Sunday, August 1, 2021
Real EstateUK

Bristol rent prices continue to rise despite slump across UK

Bristol rent prices

According to the VOA, rental property in Bristol cost £1,026 per month in the year to March

Rents are continuing to rise in Bristol despite a slump in prices across other major UK cities amid the pandemic.

On average, rental property in Bristol cost £1,026 per month in the year to March, according to new figures from the Valuation Office Agency (VOA).

That was up from £995 a month in the year to September 2020 – which had been slightly lower from £1,000 in the year to March 2020, but was higher than £975 in the year to September 2019.

The VOA caution against reading too much into trends over time because they use a limited sample. However, they do give an indication as to whether rents are rising or falling in an area.

Separate figures from Zoopla show that rents have been falling in several major cities due to coronavirus.

Their report identified several factors contributing to this – such as falling demand for properties from overseas workers, students, tourists and corporate travellers, and changes to demographics, working patterns and the financial status of many residents.

Major cities have been most affected by these issues, and in contrast rent has generally continued to rise outside of urban centres.

North Somerset and South Gloucestershire also saw a rise in rents between the year to September 2020 and the year to March.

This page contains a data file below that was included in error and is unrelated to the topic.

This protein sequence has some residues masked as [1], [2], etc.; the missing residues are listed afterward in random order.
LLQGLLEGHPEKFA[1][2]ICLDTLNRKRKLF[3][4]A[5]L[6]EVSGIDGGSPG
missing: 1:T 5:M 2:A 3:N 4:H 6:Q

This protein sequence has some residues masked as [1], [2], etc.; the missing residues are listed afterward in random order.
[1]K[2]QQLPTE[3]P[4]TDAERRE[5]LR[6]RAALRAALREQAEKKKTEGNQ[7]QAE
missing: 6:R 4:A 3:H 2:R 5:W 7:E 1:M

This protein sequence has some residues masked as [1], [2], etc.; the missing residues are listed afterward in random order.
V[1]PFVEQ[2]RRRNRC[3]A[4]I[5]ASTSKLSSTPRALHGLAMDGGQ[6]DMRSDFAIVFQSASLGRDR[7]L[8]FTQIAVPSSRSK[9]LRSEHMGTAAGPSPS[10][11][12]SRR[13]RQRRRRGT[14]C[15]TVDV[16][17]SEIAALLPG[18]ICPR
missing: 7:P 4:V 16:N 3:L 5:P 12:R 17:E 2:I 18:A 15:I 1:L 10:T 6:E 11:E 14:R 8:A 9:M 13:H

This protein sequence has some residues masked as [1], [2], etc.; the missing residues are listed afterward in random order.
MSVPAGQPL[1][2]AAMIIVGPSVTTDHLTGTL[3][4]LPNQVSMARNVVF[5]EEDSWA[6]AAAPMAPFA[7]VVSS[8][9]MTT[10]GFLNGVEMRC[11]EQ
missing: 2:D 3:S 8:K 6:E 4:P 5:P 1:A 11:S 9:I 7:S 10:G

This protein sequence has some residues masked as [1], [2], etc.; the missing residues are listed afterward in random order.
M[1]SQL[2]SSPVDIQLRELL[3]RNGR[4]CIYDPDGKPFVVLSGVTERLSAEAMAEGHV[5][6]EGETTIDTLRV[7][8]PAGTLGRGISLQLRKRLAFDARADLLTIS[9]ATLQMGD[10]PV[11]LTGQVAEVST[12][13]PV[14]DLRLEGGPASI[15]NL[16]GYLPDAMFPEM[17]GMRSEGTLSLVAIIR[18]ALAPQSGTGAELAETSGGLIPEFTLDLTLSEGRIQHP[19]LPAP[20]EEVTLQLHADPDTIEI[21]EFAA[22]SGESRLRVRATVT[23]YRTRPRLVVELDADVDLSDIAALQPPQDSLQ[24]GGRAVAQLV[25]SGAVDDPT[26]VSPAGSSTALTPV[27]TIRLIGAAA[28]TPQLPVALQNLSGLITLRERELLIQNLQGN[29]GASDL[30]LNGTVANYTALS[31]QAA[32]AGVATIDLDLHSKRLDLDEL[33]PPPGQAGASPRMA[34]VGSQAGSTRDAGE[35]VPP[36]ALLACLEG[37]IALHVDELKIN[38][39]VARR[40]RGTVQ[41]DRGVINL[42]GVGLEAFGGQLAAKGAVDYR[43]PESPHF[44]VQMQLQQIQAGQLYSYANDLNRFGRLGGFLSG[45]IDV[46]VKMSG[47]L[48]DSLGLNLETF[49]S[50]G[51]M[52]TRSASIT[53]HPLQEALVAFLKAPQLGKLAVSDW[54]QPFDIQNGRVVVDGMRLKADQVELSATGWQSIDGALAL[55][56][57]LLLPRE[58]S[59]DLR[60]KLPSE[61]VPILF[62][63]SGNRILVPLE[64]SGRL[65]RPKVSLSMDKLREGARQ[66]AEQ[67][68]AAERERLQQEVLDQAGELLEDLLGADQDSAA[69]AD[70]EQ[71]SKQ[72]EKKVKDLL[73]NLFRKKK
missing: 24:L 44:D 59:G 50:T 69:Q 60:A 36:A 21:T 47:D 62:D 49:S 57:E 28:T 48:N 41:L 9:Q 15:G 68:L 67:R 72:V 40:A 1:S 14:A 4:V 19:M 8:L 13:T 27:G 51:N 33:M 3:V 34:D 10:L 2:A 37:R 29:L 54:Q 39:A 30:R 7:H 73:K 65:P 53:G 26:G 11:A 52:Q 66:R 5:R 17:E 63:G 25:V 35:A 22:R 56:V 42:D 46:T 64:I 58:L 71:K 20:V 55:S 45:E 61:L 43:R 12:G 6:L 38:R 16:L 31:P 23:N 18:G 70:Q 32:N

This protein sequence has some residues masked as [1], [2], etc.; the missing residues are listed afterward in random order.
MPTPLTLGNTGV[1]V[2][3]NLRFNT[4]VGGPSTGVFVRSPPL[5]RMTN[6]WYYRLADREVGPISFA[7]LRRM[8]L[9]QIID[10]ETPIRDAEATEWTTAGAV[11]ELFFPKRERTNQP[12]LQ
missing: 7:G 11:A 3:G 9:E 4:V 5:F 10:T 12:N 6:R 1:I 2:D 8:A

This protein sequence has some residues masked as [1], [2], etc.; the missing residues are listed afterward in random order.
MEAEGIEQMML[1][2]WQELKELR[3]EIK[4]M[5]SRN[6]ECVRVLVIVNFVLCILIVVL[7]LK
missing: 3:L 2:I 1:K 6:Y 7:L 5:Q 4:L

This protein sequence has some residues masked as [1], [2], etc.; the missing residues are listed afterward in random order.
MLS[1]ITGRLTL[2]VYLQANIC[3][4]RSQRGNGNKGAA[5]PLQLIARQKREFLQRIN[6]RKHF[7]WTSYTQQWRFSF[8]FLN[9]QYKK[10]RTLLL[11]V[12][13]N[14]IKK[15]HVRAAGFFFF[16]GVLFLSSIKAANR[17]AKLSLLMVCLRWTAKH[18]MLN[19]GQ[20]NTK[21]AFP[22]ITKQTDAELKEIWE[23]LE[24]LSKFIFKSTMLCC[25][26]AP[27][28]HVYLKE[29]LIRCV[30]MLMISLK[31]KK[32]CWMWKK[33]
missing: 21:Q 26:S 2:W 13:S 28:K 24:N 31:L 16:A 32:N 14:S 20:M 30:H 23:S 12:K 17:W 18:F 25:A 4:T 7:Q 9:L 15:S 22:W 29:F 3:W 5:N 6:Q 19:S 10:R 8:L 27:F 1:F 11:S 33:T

In North Somerset they rose from £750 to £775 a month, and in South Gloucestershire from £875 to £900 a month.

As the VOA figures only go up to March, they do not yet show how rents have been affected by the latest easing of lockdown.

However, Zoopla says the city centre downturn is starting to reverse as the economy opens up, workers start to return to their offices, leisure activities restart, and renters return in search of a rental bargain and restoration of their social life.

Gráinne Gilmore, head of research at Zoopla, said: The opening up of the economy and the slow return to ‘business as usual’ as the vaccine rolls out means demand will continue to build over the summer as more people move to rent their first property – although, as ever, this will be dependent on the economy opening up in line with the planned timetable.

She said demand will continue to rise in city centres as offices start to re-open and this, coupled with increased affordability levels in many cases, will start to counter the negative pressure on rents seen over the last 12 months.

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